A new family of messages is introduced by the SBS: the “standalone bonus server to DCN passthrough”. These messages provide a transport and container mechanism for messages to be sent from the Bonusing Computer 38 to the DCN 16 without any other piece of the system (concentrator, bank controller, . . . ) having any knowledge of their meaning. All GameX specific messages will belong to that family messages.
The DCN will support a “GameX session” mode, triggered by a message containing the following information:
This message can be sent several times with different parameters. For example when it is time for the player to press the SPIN button, the message is sent with flashrate on and a CSId requesting the “press SPIN now” string. Once the SBS has received the “button pressed” event and the wheel is spinning, it then sends a message with flashrate sent to “don't flash” and a CSId requesting the “get ready to win” message.
In addition, when the system is not integrated within an ABS, all player tracking an carded bonuses will be removed from the DCN because they're not needed and the code space is needed to make room for the SAS 3.x port replicator.
Communication Between the SBS and Animation Computer
The communication protocol between the SBS 30 and animation computer 40 is comparative with the Local OL protocol, allowing overhead displays, card readers and animation computers to co-habitate on the same link. Animation computers use a protocol ID of 0×85. The protocol is polled, allowing the animation computer 40 to send a feedback message to the SBS 38, such as “animation sequence finished”, rather than relying on timing to synchronize the SBS actions with the animation. The protocol is “state based”, i.e. the SBS continuously informs the display of the state is should be in. This allows the system to occasionally miss a message without any impact on the animation. The animation computer can have an address that will be used when the system is integrated with any network-wide bonusing scheme. There can be several animation computers on one link, so the messages include an “animation computer ID” byte. The messages will carry a “pay table ID”, to make sure that the animation computer's art and program match the information stored on the SBS. The SBS message can also carry a “volume control” byte allowing one to select overall playback volume. In case of code mismatch, the Animation Computer will go in an error mode.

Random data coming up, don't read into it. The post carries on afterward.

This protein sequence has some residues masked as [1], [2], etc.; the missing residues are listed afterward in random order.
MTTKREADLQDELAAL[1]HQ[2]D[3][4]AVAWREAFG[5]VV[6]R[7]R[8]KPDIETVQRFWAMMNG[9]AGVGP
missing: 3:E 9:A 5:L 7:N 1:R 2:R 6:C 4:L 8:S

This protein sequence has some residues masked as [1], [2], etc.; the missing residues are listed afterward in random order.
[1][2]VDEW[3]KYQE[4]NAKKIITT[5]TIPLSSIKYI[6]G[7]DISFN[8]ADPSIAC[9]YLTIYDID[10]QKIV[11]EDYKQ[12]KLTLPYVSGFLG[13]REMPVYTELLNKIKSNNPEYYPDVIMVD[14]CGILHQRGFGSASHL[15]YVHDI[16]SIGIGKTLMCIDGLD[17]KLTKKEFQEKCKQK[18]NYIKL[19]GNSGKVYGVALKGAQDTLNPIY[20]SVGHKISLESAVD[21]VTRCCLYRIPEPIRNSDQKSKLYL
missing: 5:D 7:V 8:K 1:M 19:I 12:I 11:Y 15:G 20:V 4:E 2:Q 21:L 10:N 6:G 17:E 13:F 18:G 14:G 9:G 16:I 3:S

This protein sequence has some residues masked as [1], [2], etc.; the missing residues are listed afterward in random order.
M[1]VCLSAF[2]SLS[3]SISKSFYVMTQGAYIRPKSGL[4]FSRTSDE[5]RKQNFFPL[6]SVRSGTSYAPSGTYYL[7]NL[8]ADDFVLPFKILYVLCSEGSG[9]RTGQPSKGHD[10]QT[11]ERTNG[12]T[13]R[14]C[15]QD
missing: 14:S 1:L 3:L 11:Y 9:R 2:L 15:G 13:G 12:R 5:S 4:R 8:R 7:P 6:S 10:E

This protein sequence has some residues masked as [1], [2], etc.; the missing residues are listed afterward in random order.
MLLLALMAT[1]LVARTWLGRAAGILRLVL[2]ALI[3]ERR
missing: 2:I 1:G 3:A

When the counter reaches a predetermined criterion based on the inquiry of step 56 (e.g. the 200th coin played), a signal is sent from the SBS 38 to the animation computer 40 to begin the spin up animation sequence. Such an occurrence is called the “triggering event”. The triggered animation sequence has the following features, each implemented in software-coded programs stored on the animation computer:
A signal is sent to the gaming machine responsible for the triggering event (e.g. the machine at which the 200th coin is played) which changes the VFD 28 to display message #2 (shown in Table 1). Such a signal can be directed using methods known in the art such as by assigning an IP address to the gaming machine DCN 16.
A description of the animation sequences as described above will now be explained with reference to FIG. 6. FIG. 6 illustrates the secondary and tertiary game as displayed on the large video display monitor 42 coupled to the networked gaming machines 10. The secondary game includes a secondary game line-up area 60, a conveyer 62, a large multisegmented wheel 64, a tertiary game line-up area 66, and a second (smaller) multisegmented wheel 68. The preferred format of the secondary game is the “wheel-of-fortune” type of game as shown in FIG. 6 in which the secondary game wheel has a plurality of segments which each correspond to a bonus award. It is understood, however, that the secondary game can take a variety of configurable forms and should not be limited to the type of game shown in FIG. 6 and described below. For instance, the multisegmented wheel could be fixed and the pointed could travel around the periphery much like a ball travels around the periphery of a roulette wheel.